Have you seen the drawings by artist Maria Kreyn? If you haven’t, there will be a great opportunity at Paul Booth Gallery in New York City in just a few weeks. Details here!
Paul Booth Gallery will open “May You Live in Interesting Times” on August 19; it’s a solo exhibition of recent drawings by artist Maria Kreyn. On view through September 9, the exhibition showcases Kreyn’s dynamic compositions in graphite and charcoal that explore themes of humanity with intense emotional depth. “The exhibition takes its name from a purported Chinese curse,” the gallery writes, “and while the works examine darkness, they do not dwell in the negative. [Kreyn’s] expressive use of light and shadow describe the passage of time, and repeatedly touch on the commonalities of the great themes of the human condition.
“Kreyn’s imagery often mines traditional western art historical iconography, as well as industrial and wartime photography. Her compositions are montages that seem to celebrate contradiction and the unpredictable nature of the future.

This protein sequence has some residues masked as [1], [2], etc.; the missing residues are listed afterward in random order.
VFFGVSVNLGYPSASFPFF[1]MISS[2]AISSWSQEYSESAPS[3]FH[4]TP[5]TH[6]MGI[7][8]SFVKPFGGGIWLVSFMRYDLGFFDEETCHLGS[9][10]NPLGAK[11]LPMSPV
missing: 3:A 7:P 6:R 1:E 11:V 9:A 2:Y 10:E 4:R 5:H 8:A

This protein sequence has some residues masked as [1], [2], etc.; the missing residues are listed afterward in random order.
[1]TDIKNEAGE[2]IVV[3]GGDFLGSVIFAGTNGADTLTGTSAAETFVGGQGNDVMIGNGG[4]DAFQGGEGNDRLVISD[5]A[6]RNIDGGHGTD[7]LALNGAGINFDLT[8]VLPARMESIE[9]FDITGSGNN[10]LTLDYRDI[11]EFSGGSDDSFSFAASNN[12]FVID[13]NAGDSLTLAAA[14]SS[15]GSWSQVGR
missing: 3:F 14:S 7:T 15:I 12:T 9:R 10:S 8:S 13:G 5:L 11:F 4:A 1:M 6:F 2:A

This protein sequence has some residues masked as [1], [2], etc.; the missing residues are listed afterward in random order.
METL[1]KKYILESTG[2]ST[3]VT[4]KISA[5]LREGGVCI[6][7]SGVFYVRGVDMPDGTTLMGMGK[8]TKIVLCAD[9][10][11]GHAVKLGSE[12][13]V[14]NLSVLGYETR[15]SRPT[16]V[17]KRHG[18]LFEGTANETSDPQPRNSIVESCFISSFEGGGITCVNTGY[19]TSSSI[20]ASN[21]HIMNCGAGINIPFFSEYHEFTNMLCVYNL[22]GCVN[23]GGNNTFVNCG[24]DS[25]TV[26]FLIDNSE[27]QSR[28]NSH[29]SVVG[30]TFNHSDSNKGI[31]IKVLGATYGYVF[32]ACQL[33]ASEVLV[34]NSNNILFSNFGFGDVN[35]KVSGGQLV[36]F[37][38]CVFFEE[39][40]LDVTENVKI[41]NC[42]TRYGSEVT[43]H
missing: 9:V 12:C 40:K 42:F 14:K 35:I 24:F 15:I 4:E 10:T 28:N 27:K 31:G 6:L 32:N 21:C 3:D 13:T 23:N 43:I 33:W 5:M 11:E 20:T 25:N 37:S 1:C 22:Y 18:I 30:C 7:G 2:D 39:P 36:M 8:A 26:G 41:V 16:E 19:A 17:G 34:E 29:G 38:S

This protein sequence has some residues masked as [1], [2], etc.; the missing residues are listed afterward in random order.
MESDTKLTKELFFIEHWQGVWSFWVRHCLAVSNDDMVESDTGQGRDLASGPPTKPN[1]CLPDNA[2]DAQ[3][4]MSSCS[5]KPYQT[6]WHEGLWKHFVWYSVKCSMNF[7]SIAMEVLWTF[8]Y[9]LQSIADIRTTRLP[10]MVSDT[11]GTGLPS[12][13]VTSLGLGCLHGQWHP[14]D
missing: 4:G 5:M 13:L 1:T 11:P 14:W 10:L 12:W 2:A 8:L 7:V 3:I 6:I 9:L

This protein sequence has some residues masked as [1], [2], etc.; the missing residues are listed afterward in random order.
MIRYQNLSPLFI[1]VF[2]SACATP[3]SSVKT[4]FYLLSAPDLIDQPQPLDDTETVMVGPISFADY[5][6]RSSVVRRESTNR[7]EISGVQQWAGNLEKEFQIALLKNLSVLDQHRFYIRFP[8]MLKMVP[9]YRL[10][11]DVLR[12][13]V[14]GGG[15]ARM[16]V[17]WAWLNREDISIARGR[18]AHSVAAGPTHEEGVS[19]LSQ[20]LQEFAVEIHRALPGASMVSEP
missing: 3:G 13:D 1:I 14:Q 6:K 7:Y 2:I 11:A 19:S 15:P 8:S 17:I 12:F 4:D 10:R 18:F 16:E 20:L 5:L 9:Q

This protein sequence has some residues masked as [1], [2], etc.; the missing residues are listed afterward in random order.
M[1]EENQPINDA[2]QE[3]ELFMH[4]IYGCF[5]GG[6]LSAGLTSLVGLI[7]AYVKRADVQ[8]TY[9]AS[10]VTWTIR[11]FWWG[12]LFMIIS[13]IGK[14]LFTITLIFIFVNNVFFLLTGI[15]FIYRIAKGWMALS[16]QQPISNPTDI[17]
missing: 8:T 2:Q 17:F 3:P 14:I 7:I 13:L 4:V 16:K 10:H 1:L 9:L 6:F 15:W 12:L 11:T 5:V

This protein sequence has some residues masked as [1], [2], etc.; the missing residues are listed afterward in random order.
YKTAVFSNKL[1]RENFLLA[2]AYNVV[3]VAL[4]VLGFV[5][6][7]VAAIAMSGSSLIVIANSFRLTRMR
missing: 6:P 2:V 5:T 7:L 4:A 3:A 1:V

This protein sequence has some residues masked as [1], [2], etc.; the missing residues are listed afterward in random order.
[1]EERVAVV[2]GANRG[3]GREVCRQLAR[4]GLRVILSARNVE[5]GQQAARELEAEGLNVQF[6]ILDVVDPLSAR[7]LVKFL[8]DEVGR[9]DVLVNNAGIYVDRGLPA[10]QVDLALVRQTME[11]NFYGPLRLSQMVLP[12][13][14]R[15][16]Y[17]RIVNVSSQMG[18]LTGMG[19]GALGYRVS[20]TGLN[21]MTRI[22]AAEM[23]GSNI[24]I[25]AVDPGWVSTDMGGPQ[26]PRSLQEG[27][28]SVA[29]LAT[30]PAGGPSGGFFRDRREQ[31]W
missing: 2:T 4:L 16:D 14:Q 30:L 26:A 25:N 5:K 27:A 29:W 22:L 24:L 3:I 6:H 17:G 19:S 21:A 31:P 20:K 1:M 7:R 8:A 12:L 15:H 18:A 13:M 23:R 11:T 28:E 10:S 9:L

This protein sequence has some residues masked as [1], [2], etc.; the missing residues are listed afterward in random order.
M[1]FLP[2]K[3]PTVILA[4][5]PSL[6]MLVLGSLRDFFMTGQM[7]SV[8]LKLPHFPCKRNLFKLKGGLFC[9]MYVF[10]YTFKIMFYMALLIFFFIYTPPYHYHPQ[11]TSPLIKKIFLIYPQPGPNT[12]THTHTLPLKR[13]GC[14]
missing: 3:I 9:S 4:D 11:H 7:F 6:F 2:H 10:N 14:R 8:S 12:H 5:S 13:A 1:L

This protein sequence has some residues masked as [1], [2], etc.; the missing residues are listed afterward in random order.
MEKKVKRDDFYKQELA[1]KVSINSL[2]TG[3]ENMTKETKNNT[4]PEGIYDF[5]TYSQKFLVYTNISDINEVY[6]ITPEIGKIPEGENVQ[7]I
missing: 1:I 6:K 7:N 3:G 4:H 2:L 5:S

“The cumulative effect is that of a recording of history, a documentary, personal or otherwise, depicted in a non-linear, existentialist manner. In ‘Hands,’ a drawing that depicts a set of Dürer-like hands covered with pigment, the use of charcoal itself becomes of a metaphor for the very act of creation, i.e., the work of being an artist is sullying in and of itself, and getting dirty is vital to the creative process. In this image, charcoal dust seems to be a metaphor for both drawing and for quite viscerally being the very stuff of life.
“In ‘Pilgrims,’ she depicts three reclining figures in foreshortened views that recall Mantegna’s ‘Lamentation of Christ.’ Their lower legs each give off cast shadows that seem to depict perspective on a consistent ground plane where the three figures lie exhausted, resting, recuperating. Our eye level as a viewer is on the same ground plane. The result is that the scene becomes a commonality. Their journey is ours, too, Kreyn seems to say.
“Nautical themes are common in Kreyn’s work, and the piece ‘Elections, What Goes Up’ seems to evoke The Odyssey and its famous captain and charismatic leader Ulysses. But in Kreyn’s more Expressionist image, the narrative is more contemporary (20th century uniforms) and secular. The central figure, to which all hands are reaching up from the lower deck, has no supernatural powers to save the day, no Athena to bail him out of trouble or shore up his character flaws. He is a leader who is joined in suffering with his fellow sailors, in their moment of confusion and despair as they face the storm together.”
To learn more, visit Booth Gallery.
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